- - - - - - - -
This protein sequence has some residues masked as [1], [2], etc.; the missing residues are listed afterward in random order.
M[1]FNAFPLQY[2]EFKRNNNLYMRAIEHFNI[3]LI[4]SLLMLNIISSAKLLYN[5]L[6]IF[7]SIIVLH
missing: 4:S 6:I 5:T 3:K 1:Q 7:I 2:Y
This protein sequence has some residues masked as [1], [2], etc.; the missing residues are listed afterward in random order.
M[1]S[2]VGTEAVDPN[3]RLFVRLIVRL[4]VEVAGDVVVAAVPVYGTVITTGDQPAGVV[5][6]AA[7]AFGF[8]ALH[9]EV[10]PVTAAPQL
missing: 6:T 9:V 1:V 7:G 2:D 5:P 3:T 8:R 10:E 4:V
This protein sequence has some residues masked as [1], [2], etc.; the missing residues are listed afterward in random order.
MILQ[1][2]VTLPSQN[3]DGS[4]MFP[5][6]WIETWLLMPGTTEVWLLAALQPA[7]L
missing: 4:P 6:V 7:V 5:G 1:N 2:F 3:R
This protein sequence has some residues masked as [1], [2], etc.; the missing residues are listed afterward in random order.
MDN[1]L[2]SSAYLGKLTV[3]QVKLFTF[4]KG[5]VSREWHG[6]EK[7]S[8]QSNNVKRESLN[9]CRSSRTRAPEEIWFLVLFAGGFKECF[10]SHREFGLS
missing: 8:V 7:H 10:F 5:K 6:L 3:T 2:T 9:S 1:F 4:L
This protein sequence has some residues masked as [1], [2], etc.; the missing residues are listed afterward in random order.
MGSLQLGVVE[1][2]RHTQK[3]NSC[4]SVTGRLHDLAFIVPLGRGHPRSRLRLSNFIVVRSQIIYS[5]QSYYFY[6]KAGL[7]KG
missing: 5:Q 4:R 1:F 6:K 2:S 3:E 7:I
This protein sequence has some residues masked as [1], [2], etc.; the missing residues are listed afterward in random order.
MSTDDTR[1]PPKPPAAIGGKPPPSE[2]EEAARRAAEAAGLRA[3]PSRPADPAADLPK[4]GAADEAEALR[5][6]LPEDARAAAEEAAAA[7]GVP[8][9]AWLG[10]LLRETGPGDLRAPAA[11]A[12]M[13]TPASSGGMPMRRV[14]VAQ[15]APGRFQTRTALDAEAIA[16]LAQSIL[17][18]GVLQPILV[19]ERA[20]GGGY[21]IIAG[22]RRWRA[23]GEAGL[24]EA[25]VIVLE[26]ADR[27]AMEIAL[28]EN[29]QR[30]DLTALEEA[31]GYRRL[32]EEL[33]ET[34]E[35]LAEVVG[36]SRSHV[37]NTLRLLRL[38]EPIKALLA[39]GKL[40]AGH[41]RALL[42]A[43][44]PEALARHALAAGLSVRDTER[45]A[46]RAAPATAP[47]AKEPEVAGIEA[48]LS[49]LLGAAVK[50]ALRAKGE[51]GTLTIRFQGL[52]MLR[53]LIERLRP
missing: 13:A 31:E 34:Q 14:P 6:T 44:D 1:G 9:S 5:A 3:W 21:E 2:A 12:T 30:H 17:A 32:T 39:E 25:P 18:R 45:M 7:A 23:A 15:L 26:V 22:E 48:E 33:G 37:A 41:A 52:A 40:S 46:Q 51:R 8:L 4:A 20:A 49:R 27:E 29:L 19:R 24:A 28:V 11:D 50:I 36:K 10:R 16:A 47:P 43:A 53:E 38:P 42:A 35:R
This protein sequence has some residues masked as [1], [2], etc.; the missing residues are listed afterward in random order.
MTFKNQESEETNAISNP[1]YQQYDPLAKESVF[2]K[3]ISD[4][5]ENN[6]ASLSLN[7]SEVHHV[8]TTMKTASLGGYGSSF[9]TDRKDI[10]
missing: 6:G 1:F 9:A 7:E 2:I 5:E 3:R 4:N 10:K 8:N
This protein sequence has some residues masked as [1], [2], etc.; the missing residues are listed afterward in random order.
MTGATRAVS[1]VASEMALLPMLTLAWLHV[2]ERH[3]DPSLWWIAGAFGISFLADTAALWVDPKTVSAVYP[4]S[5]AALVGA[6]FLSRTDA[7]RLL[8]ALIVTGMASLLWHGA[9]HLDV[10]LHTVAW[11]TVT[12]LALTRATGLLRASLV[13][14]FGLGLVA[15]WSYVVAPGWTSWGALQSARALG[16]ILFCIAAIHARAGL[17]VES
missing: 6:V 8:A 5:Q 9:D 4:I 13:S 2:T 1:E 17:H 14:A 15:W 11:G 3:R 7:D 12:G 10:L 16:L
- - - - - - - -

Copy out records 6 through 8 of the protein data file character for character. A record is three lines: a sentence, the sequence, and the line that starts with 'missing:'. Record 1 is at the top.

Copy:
This protein sequence has some residues masked as [1], [2], etc.; the missing residues are listed afterward in random order.
MSTDDTR[1]PPKPPAAIGGKPPPSE[2]EEAARRAAEAAGLRA[3]PSRPADPAADLPK[4]GAADEAEALR[5][6]LPEDARAAAEEAAAA[7]GVP[8][9]AWLG[10]LLRETGPGDLRAPAA[11]A[12]M[13]TPASSGGMPMRRV[14]VAQ[15]APGRFQTRTALDAEAIA[16]LAQSIL[17][18]GVLQPILV[19]ERA[20]GGGY[21]IIAG[22]RRWRA[23]GEAGL[24]EA[25]VIVLE[26]ADR[27]AMEIAL[28]EN[29]QR[30]DLTALEEA[31]GYRRL[32]EEL[33]ET[34]E[35]LAEVVG[36]SRSHV[37]NTLRLLRL[38]EPIKALLA[39]GKL[40]AGH[41]RALL[42]A[43][44]PEALARHALAAGLSVRDTER[45]A[46]RAAPATAP[47]AKEPEVAGIEA[48]LS[49]LLGAAVK[50]ALRAKGE[51]GTLTIRFQGL[52]MLR[53]LIERLRP
missing: 13:A 31:E 34:Q 14:P 6:T 44:D 1:G 9:S 5:A 3:W 21:E 2:A 12:T 30:H 17:A 32:T 39:E 25:P 18:R 45:M 7:A 23:A 15:L 26:V 22:E 48:E 33:G 37:A 41:A 52:A 40:S 46:Q 51:R 8:L 4:A 20:A 49:R 27:E 29:L 19:R 24:A 28:V 11:D 50:I 36:K 10:R 16:A 47:P 43:A 53:E 38:P 42:A 35:R
This protein sequence has some residues masked as [1], [2], etc.; the missing residues are listed afterward in random order.
MTFKNQESEETNAISNP[1]YQQYDPLAKESVF[2]K[3]ISD[4][5]ENN[6]ASLSLN[7]SEVHHV[8]TTMKTASLGGYGSSF[9]TDRKDI[10]
missing: 6:G 1:F 9:A 7:E 2:I 5:E 3:R 4:N 10:K 8:N
This protein sequence has some residues masked as [1], [2], etc.; the missing residues are listed afterward in random order.
MTGATRAVS[1]VASEMALLPMLTLAWLHV[2]ERH[3]DPSLWWIAGAFGISFLADTAALWVDPKTVSAVYP[4]S[5]AALVGA[6]FLSRTDA[7]RLL[8]ALIVTGMASLLWHGA[9]HLDV[10]LHTVAW[11]TVT[12]LALTRATGLLRASLV[13][14]FGLGLVA[15]WSYVVAPGWTSWGALQSARALG[16]ILFCIAAIHARAGL[17]VES
missing: 6:V 8:A 5:Q 9:D 4:I 13:S 2:T 1:E 17:H 14:A 15:W 11:G 3:R 7:D 12:G 10:L 16:L